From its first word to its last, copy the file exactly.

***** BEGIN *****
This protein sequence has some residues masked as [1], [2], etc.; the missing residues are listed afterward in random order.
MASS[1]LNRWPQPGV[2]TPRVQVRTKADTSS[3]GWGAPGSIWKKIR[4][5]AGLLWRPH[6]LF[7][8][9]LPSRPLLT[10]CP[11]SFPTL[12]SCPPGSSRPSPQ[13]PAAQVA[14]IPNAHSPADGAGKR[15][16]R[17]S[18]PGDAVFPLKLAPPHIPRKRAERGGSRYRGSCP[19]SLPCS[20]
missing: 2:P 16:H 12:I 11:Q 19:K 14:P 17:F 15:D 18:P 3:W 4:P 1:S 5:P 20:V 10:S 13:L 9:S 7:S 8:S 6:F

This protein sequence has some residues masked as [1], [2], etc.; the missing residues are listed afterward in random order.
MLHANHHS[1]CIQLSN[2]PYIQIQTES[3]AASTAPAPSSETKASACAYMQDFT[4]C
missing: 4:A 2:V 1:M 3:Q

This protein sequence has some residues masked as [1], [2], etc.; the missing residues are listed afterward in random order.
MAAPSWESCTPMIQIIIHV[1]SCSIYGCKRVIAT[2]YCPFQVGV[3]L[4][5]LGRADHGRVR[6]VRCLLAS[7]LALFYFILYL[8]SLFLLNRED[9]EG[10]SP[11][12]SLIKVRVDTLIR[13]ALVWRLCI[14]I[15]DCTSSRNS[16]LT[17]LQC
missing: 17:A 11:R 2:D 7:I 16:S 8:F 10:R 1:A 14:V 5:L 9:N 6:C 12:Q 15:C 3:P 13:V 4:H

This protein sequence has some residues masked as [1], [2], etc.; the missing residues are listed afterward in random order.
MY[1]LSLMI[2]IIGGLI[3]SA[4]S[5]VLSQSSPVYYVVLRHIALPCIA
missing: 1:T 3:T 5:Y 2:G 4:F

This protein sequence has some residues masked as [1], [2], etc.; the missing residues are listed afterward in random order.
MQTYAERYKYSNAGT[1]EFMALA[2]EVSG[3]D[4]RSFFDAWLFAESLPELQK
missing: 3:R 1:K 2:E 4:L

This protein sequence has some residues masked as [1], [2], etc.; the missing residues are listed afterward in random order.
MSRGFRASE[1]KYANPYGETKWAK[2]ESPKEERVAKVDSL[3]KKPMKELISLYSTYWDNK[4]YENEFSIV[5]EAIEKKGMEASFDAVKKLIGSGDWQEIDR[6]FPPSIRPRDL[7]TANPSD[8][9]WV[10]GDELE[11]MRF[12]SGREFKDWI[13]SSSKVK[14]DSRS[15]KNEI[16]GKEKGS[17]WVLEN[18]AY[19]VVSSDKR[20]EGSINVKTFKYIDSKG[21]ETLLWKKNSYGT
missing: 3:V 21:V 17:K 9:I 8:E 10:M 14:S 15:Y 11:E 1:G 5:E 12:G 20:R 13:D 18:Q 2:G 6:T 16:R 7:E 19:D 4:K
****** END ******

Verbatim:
This protein sequence has some residues masked as [1], [2], etc.; the missing residues are listed afterward in random order.
MASS[1]LNRWPQPGV[2]TPRVQVRTKADTSS[3]GWGAPGSIWKKIR[4][5]AGLLWRPH[6]LF[7][8][9]LPSRPLLT[10]CP[11]SFPTL[12]SCPPGSSRPSPQ[13]PAAQVA[14]IPNAHSPADGAGKR[15][16]R[17]S[18]PGDAVFPLKLAPPHIPRKRAERGGSRYRGSCP[19]SLPCS[20]
missing: 2:P 16:H 12:I 11:Q 19:K 14:P 17:F 15:D 18:P 3:W 4:P 1:S 5:P 20:V 10:S 13:L 9:S 7:S 8:S 6:F

This protein sequence has some residues masked as [1], [2], etc.; the missing residues are listed afterward in random order.
MLHANHHS[1]CIQLSN[2]PYIQIQTES[3]AASTAPAPSSETKASACAYMQDFT[4]C
missing: 4:A 2:V 1:M 3:Q

This protein sequence has some residues masked as [1], [2], etc.; the missing residues are listed afterward in random order.
MAAPSWESCTPMIQIIIHV[1]SCSIYGCKRVIAT[2]YCPFQVGV[3]L[4][5]LGRADHGRVR[6]VRCLLAS[7]LALFYFILYL[8]SLFLLNRED[9]EG[10]SP[11][12]SLIKVRVDTLIR[13]ALVWRLCI[14]I[15]DCTSSRNS[16]LT[17]LQC
missing: 17:A 11:R 2:D 7:I 16:S 8:F 10:R 1:A 14:V 5:L 9:N 6:C 12:Q 15:C 3:P 13:V 4:H

This protein sequence has some residues masked as [1], [2], etc.; the missing residues are listed afterward in random order.
MY[1]LSLMI[2]IIGGLI[3]SA[4]S[5]VLSQSSPVYYVVLRHIALPCIA
missing: 1:T 3:T 5:Y 2:G 4:F

This protein sequence has some residues masked as [1], [2], etc.; the missing residues are listed afterward in random order.
MQTYAERYKYSNAGT[1]EFMALA[2]EVSG[3]D[4]RSFFDAWLFAESLPELQK
missing: 3:R 1:K 2:E 4:L

This protein sequence has some residues masked as [1], [2], etc.; the missing residues are listed afterward in random order.
MSRGFRASE[1]KYANPYGETKWAK[2]ESPKEERVAKVDSL[3]KKPMKELISLYSTYWDNK[4]YENEFSIV[5]EAIEKKGMEASFDAVKKLIGSGDWQEIDR[6]FPPSIRPRDL[7]TANPSD[8][9]WV[10]GDELE[11]MRF[12]SGREFKDWI[13]SSSKVK[14]DSRS[15]KNEI[16]GKEKGS[17]WVLEN[18]AY[19]VVSSDKR[20]EGSINVKTFKYIDSKG[21]ETLLWKKNSYGT
missing: 3:V 21:V 17:K 9:I 8:E 10:M 14:S 15:Y 11:E 1:G 5:E 12:G 20:R 13:D 18:Q 2:G 6:T 16:R 7:E 19:D 4:K